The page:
Offences: manslaughter x1; attempted murder x1and recklessly causing serious injury x1.
Proceedings: Appeal against sentence
Facts: The applicant man and the female victim lived together in a domestic relationship for many years and had two children together. In 2013 the applicant was charged with drug-related offences and imprisoned for three years. During this time, the female and male victims commenced a relationship and were married. Shortly before the applicant was released, the male victim moved out of the female’s house and into a nearby residence. They continued their relationship in secret after the applicant was released and resumed living with the female victim.
The applicant was later informed of the victims’ relationship and confronted them about it. The victims’ stated they were just friends, but the applicant refused to accept their denials. The applicant then grabbed a hunting knife he had previously hidden and stabbed both victims in the chest. The male victim died at the scene and the female was seriously injured, though there was no evidence of any permanent or ongoing impairment as a result of the injury.
Applicant was charged with murder of the male victim and attempted murder of the female victim and in the alternative either intentionally or recklessly causing serious injury. Prior to trial the applicant offered in writing to plead guilty to manslaughter. No offer was made in respect to the charges relating to the female victim’s injuries. Following trial he was convicted of the manslaughter of the male victim and recklessly causing serious injury to the female victim. He was given a total effective sentence of 15 year’s imprisonment with a non-parole period of 11 years.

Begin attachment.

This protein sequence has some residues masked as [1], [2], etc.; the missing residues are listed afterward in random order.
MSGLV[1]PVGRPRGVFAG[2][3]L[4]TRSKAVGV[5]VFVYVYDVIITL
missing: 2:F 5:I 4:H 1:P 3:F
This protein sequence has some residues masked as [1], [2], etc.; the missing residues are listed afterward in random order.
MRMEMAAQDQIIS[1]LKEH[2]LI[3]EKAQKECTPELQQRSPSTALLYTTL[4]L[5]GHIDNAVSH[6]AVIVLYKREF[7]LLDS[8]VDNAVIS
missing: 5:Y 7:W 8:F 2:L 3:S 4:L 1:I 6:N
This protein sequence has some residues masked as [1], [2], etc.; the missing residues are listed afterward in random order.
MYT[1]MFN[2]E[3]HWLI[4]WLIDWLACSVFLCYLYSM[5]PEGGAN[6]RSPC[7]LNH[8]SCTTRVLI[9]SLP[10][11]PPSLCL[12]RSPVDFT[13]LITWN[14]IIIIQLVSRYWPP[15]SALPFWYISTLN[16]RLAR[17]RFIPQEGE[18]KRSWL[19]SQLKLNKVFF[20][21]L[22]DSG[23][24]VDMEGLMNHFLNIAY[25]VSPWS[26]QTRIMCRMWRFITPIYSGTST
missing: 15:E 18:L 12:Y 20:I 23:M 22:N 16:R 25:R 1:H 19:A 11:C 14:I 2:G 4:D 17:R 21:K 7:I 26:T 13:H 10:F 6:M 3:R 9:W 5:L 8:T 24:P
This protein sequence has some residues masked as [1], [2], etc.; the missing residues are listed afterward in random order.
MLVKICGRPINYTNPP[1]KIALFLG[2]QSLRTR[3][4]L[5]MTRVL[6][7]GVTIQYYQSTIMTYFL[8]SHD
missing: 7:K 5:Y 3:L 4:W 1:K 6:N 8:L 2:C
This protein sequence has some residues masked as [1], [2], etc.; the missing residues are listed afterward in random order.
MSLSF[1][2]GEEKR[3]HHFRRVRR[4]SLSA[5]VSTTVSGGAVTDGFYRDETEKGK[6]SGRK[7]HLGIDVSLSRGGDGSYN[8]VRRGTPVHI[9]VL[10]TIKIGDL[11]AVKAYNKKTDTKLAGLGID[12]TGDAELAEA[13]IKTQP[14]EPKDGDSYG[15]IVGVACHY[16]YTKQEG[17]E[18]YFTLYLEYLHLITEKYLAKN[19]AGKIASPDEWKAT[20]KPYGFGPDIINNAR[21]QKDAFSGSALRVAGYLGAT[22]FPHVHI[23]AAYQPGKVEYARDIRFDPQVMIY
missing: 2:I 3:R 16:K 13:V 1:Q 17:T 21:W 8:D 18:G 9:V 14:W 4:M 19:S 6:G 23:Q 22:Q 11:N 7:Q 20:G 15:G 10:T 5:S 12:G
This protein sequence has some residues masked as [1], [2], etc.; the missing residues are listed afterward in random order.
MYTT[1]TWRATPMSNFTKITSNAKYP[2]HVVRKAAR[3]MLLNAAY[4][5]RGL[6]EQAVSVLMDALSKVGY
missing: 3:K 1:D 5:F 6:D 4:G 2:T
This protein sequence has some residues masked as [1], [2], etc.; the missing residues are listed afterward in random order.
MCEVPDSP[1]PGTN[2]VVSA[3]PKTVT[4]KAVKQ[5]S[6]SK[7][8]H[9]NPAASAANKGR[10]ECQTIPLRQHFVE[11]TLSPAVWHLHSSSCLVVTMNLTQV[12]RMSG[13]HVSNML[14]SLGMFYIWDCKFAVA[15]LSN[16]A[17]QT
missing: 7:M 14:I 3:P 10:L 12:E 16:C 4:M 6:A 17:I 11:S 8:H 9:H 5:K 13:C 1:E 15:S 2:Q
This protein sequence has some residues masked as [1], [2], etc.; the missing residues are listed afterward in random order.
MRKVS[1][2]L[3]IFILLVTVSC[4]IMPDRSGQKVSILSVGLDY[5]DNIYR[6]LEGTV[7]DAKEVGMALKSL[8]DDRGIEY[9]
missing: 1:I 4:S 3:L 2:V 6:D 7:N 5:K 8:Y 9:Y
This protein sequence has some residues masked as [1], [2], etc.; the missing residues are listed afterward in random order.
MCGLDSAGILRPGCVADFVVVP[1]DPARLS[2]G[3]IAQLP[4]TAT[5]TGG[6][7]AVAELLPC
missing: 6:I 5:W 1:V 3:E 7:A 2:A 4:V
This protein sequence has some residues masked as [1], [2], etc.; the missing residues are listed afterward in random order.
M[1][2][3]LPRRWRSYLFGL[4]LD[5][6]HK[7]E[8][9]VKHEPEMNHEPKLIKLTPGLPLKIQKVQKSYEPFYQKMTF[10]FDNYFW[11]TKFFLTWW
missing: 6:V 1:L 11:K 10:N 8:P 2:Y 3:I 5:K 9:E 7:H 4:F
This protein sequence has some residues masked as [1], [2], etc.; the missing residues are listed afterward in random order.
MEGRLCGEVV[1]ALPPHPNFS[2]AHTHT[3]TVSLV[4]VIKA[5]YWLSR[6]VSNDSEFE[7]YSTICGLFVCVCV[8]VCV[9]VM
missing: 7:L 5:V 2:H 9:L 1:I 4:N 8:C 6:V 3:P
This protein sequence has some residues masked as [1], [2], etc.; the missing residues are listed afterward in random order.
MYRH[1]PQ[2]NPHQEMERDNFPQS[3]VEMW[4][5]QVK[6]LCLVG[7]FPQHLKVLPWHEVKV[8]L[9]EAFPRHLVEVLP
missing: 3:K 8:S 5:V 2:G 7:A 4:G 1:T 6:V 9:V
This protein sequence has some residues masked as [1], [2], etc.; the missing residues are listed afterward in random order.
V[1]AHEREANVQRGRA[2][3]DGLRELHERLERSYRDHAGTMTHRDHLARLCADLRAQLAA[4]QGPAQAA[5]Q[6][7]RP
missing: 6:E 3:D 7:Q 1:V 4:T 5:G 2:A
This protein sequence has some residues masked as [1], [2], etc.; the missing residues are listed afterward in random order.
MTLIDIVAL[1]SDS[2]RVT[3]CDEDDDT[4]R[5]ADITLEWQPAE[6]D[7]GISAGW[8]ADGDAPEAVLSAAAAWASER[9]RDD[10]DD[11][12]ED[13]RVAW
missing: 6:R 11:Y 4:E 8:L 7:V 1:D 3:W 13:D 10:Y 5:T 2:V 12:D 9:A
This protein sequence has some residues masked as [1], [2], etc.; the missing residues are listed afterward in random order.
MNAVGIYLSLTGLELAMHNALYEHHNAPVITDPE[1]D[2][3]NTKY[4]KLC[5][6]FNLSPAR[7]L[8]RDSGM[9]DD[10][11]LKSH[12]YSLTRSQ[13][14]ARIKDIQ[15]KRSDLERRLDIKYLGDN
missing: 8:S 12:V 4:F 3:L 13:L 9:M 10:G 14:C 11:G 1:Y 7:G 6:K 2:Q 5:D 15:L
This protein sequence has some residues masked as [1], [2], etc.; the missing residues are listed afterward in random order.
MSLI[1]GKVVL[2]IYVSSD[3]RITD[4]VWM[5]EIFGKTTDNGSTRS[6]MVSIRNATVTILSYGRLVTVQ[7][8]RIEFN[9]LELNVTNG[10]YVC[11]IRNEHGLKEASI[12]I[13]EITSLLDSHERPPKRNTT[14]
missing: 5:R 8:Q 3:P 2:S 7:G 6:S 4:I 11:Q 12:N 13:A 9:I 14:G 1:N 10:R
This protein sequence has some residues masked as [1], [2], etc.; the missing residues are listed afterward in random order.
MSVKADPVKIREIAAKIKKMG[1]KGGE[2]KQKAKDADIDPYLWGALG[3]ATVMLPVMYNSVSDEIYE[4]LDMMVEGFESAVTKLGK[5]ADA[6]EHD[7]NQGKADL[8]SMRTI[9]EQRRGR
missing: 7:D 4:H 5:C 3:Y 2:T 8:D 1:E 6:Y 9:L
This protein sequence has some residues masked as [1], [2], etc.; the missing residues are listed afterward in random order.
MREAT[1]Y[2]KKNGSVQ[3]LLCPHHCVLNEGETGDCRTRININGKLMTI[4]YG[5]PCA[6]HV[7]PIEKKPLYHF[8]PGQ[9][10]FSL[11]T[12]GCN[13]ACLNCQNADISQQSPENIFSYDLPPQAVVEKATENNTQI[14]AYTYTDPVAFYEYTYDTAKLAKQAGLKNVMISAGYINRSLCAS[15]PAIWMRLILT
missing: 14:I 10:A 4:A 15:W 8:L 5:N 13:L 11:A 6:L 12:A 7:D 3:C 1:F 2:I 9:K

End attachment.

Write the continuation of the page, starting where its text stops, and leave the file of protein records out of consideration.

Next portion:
Grounds of appeal:
Held: The Court allowed the appeal on against sentence on grounds 1 and 5 (in part), limited to the order for cumulation only. The order for cumulation was quashed and ordered a total effective sentence of 13 years and six months’ imprisonment with a non-parole period of 10 years.
In regard to Grounds 2 and 3, the Court held the sentencing judge was entitled to consider the utilitarian value of the applicant’s offer to plead guilty as ‘relatively modest’ given the overall circumstances of the case and rejected the second ground. While the offender offered to plead guilty, this is not necessarily a sign of remorse and agreed with the sentencing judge’s conclusion that the offer was most likely motivated by pragmatic considerations , thus also rejecting the third ground. In light of the Court’s rejection of an inference of remorse, they noted that the sentencing judge’s reasoning "embraced a consideration of the entirety of [the] post-offence conduct, favourable and unfavourable to the applicant" and rejected the fourth ground .
Turning to Grounds 1 and 5, the Court noted that while the individual sentences were each particularly stern but not wholly outside the range of sentencing discretion , this was not the case for the order for cumulation. "Given the very significant overlap in time, context and conduct, and particularly, the high sentences imposed on both charges, [the Court] consider[s] that the principles of totality and proportionality ought to have operated to moderate the order for cumulation to a considerably greater extent"